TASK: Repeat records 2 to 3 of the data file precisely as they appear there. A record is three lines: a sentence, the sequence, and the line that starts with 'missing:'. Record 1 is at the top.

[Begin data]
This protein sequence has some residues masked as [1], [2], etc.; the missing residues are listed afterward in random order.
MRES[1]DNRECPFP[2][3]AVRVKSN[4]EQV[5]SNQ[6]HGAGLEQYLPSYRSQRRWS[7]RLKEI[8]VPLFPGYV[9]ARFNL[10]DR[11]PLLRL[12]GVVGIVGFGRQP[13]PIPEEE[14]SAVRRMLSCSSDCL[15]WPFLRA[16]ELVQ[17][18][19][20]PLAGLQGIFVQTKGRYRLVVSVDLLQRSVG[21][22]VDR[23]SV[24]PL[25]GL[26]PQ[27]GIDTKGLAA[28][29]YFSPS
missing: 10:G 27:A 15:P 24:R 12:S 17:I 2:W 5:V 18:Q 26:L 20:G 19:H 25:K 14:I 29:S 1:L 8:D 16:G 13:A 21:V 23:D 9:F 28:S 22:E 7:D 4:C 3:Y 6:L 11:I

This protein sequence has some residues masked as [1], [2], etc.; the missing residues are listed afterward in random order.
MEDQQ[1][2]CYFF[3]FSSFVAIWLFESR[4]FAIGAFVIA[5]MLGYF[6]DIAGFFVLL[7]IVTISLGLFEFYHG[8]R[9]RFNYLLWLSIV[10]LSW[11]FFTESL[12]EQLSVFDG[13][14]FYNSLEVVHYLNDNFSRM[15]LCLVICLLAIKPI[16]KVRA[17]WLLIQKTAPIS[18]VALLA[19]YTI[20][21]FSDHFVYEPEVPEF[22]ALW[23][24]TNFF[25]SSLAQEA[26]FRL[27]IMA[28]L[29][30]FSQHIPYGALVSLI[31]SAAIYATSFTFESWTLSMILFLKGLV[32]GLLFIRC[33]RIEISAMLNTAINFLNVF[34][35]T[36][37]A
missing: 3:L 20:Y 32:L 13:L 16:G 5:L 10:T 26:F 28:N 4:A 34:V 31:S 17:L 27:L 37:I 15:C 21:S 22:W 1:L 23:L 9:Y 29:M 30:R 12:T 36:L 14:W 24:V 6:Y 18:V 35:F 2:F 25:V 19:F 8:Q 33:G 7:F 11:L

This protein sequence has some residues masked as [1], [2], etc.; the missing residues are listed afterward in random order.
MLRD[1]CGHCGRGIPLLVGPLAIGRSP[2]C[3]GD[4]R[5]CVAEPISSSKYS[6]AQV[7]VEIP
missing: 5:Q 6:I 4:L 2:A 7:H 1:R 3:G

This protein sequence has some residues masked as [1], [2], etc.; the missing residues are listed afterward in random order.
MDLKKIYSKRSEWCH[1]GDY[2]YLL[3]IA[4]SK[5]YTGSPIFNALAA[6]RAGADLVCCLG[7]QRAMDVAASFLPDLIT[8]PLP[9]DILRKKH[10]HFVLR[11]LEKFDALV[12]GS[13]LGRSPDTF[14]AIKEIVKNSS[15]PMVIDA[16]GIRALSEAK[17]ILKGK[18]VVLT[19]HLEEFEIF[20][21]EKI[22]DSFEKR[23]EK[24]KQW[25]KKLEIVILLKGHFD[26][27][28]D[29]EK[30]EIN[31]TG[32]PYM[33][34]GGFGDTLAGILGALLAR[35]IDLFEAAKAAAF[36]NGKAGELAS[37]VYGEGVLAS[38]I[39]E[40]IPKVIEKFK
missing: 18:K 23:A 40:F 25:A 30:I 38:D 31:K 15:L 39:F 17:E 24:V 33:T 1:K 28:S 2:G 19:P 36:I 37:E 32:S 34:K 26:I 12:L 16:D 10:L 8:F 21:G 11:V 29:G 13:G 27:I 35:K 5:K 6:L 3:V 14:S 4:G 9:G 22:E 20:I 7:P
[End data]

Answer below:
This protein sequence has some residues masked as [1], [2], etc.; the missing residues are listed afterward in random order.
MEDQQ[1][2]CYFF[3]FSSFVAIWLFESR[4]FAIGAFVIA[5]MLGYF[6]DIAGFFVLL[7]IVTISLGLFEFYHG[8]R[9]RFNYLLWLSIV[10]LSW[11]FFTESL[12]EQLSVFDG[13][14]FYNSLEVVHYLNDNFSRM[15]LCLVICLLAIKPI[16]KVRA[17]WLLIQKTAPIS[18]VALLA[19]YTI[20][21]FSDHFVYEPEVPEF[22]ALW[23][24]TNFF[25]SSLAQEA[26]FRL[27]IMA[28]L[29][30]FSQHIPYGALVSLI[31]SAAIYATSFTFESWTLSMILFLKGLV[32]GLLFIRC[33]RIEISAMLNTAINFLNVF[34][35]T[36][37]A
missing: 3:L 20:Y 32:L 13:L 16:G 5:L 10:T 26:F 28:N 4:A 34:V 31:S 17:L 27:L 37:I 15:C 21:S 22:W 1:L 23:L 9:Y 29:M 30:R 12:T 36:L 14:W 24:V 6:Y 18:V 35:F 2:F 25:V 19:F 8:Q 33:G 7:F 11:L

This protein sequence has some residues masked as [1], [2], etc.; the missing residues are listed afterward in random order.
MLRD[1]CGHCGRGIPLLVGPLAIGRSP[2]C[3]GD[4]R[5]CVAEPISSSKYS[6]AQV[7]VEIP
missing: 5:Q 6:I 4:L 2:A 7:H 1:R 3:G